Ahh, home sweet home. In the bottom there you can see the AP House Fresh Market, which comes every Friday and some Wednesdays, and it offers all sorts of fresh produce, from bananas to broccoli to bok choy. All at very good prices too (about 80 JPY to 240 JPY). Highly recommended for convenience’ sake. Just be sure to say Arigatou Gozaimasu to the nice person selling you this food at such a great price!

Head inside and flash your ID Card or pink slip to the door guards, and they’ll buzz you in. You’ll immediately see the lobby, a pretty standard one at that, and if you turn right upon entering the doors you will find long hallways. And surprise surprise (we ARE in Japan, folks), a long line of vending machines:

Okay, so these aren’t really necessary for the tour. I just think they’re so cool. I highly recommend the Forever 17 products and the Milk Chocolate Salty Pocky. Yum, yum, yum. Now then. Ahem. Moving on. Proceed through the twisty hallway and up the stairs to the second floor, then turn right and keep going until you see the shared kitchens:

The APU shared kitchens are a little strange. A warning to the wise: The cooktops are IH, so they need special pans or you won’t be able to cook anything as the hotplates will refuse to get hot. Also, APU kitchens are not stocked with any supplies whatsoever, so if you have tools you really like to use at home (whisk, spatula, ladle et cetera), bring them with you. Also, always clean up the kitchen after you cook or the RA will give you that long, boring lecture about being responsible for one’s self and blah blah blah… (you get this ANYWAY even before you make a mess or even start cooking, but a repetition will occur and I imagine that it’s worse the second time around)

Dorm rooms line the hallways, and there are shower rooms and bathrooms on each floor (usually two rooms per floor). The laundry machines on my floor are in the shower room, and the machines can hold about four days’ worth of clothes, so they’re very small compared to American machines. Also, the washer takes twenty minutes but the dryer takes two hours, so plan accordingly (if you leave your laundry, it gets sent to Security, and I’m sure you don’t want them rifling through your delicates). The showers are pretty self-explanatory, right knob controls the pressure, left controls temperature. Don’t turn it up all the way or you’ll scorch your skin off. And the bathrooms are ‘normal,’ so don’t worry about that. Now then, a typical dorm room in APU looks like this:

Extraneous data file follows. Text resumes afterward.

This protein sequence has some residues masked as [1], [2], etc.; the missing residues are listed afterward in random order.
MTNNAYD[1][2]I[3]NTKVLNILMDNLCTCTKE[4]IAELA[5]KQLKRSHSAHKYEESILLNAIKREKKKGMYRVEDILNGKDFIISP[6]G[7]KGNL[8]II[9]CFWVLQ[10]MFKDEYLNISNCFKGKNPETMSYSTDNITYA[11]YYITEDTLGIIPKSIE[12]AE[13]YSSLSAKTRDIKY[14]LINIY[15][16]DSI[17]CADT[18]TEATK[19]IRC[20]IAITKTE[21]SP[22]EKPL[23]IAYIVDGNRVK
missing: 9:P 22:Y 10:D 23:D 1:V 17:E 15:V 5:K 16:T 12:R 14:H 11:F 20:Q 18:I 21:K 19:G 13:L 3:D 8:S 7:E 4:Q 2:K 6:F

Few things. One, the room key is needed to turn the lights on. Two, the chest of drawers tips over really easily, so put your heaviest clothes in the bottom drawer. Three, the shoebox that you can’t see, that is next to the desk, that’s for SHOES. Looks like a narrow bookcase but it’s for shoes only. The actual bookcase is to the left of the shoebox. While it’s not compulsory it’s recommended that you take off your shoes while in your room. Four, penultimately, the refrigerator has a small freezer and will stay on whether or not your key is in the slot next to the door… but things on the door of the fridge do not stay chilled as well as things inside the fridge, so keep this in mind. Lastly, and most importantly, the bed. I CANNOT EMPHASIZE THIS ENOUGH. The beds at APU are Traditional Japanese Futons. They are lower to the ground and the mattress is 2″-3″ thick. That pillow you see? That’s mine. I’d STRONGLY recommend you bring a pillow from home, as the one given to you at APU is a buckwheat shell pillow, and that can be difficult to get used to for newcomers to Japan. You will also get a comforter with a duvet (the duvet has a hole in the middle rather than the top, so you wrap it around the comforter) and a heavy quilt to keep you warm. Most new students use the comforter as extra padding at first, until you get used to the new sleeping surface. You will get used to it, I promise, but it may take up to a week.

So that’s APU. If you have any questions or if you want to see more pictures, comment below and I will gladly answer you.

But not now. Now, I’m going to bed. Oyasumi!